It's of personal taste but some organ players might be turned off my the real weighted piano keys. They might also be turned off by the lack of drawbars. I'm confident that as more sound sets are developed by Korg, and as its editor gets improved upon, the shortcomings in the organ will be lessened.
Unlike, say, Korg's own M50, you need a computer to edit the internal sounds. Kinda inconvenient if you're not attached to one out in the field. It's, of course, impractical to build that many knobs/parameters into the SV-1. Korg is hoping that you'll simply edit the sounds to your liking at home then take it out on stage as is. That concept may or may not appeal to all. This particular keyboard suits me (and my band) perfectly because its focus is real organic sounds not synthesized ones. I actually did have the 73-note version thinking I wouldn't miss the other 15 notes from the 88 version - but I did. I couldn't live without the full piano-sized version. I felt like I was selling myself short.
So, really, just for the Wurlitzer and Rhodes sounds alone the SV-1 is worth the price. The 88-note Yamaha & Steinway is simply icing on the cake. Highly recommended.
P.S. One final but extremely important note. It doesn't matter how great your keyboard sounds if it's played through a crappy or inappropriate system. I've read where users have lamented about the piano's one-dimensional sound on a guitar amp. Duh! Actually, even through some keyboard amps, the sound is still lacking. In my home I plug the SV-1 directly into a pair of Alesis powered monitors (USB 520). The sound is excellent. Live on stage I plug into the mains so the sound is clear. I can't understate the importance of a good sound system. 'Nuff said.
Addendun: January 15, 2011. Oops! Amazon has a photo of the Korg SP-250 above instead of the the SV-1.
I purchased the black key/red key 73 key model but returned it and bought the regular 88 key version as I preferred the additional range and more traditional look.
I listened to the stock SV1 and then replaced many of the patches with Sound Pack 2. This soundpack has acoustic pianos with longer sustain and more electro mechanical pianos and organs included, without effects. As needed, you layer in the analog style effects from the simple knob controls. The stock loaded patches were pre layered with effects which reduces the sample set,
In terms of sound, the electro mechanical Rhodes and Whirly's are top notch with accurate timbre which changes with volume. The organ samples are very good but there are no draw bars making the organs useful but less so than the real deal B3 or a Nord.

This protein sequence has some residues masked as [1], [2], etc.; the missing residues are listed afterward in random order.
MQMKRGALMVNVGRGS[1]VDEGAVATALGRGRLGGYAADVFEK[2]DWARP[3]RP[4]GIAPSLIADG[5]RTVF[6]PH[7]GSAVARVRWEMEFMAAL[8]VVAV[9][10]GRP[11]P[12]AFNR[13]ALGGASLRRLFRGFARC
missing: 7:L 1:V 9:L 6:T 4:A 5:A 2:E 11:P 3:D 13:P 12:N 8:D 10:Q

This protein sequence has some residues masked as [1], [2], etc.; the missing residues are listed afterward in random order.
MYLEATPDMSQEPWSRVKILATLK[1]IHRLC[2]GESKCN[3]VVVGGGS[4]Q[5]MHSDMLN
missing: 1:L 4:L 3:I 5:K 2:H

The real surprise are the strings. They blow away the S90ES in terms of naturalness and expressiveness. I did not expect this.
The main reason to really buy this is the simplicity of the knob driven,non-digital, interface which is very intuitive and a pleasure to use; also, the SV1 has the most authentic weighted keyboard action I know of and xlr balanced outputs. A friend asked me about the tube and whether it actually worked or was just for effect. I did some research . . . and have worked on equipment for years. Below are my findings:
- Regarding the tube on the SV 1. The block diagram in the owner’s manual does indeed show the 12AX7 terminating into a dummy load which is correct but very incomplete and frankly leaves Korg open to the wrong conclusion that the tube does not impact the signal and is “for show”. I found the service manual to the Vox tone lab which I believe is the genesis of this circuit and here is my simplification of what is going on.
- Each half of the 12ax7 is fed the signal in push pull configuration with each half of the tube carrying the positive or negative component of the wave form. The heaters are run at 6 volts vs 12 volts which allows tube life to extend well past 20 years and promotes faster soft clipping. - The tube output is fed into a “dummy load” which simulates an array of speaker cabinets throwing a reactive impedance/capacitance load back at the tube. This causes the frequency response to skew simulating a low damping factor tube’s reaction to various speaker cabinets (varies based on load of selected cabinet) and of course the tube soft clips creating even ordered harmonics. The dummy load basically absorbs the preamp tube’s gain. Accordingly, the tube output is also connected to an op amp to create the appropriate gain and impedance matching for the rest of the electronics.
- Most modeler circuits try to digitally emulate the power amps “transfer function” but cannot emulate the reaction of the power tubes to various speaker load. The Korg implementation can, and in my opinion, does this well which is why many folks really like the electromechanical keyboard sounds.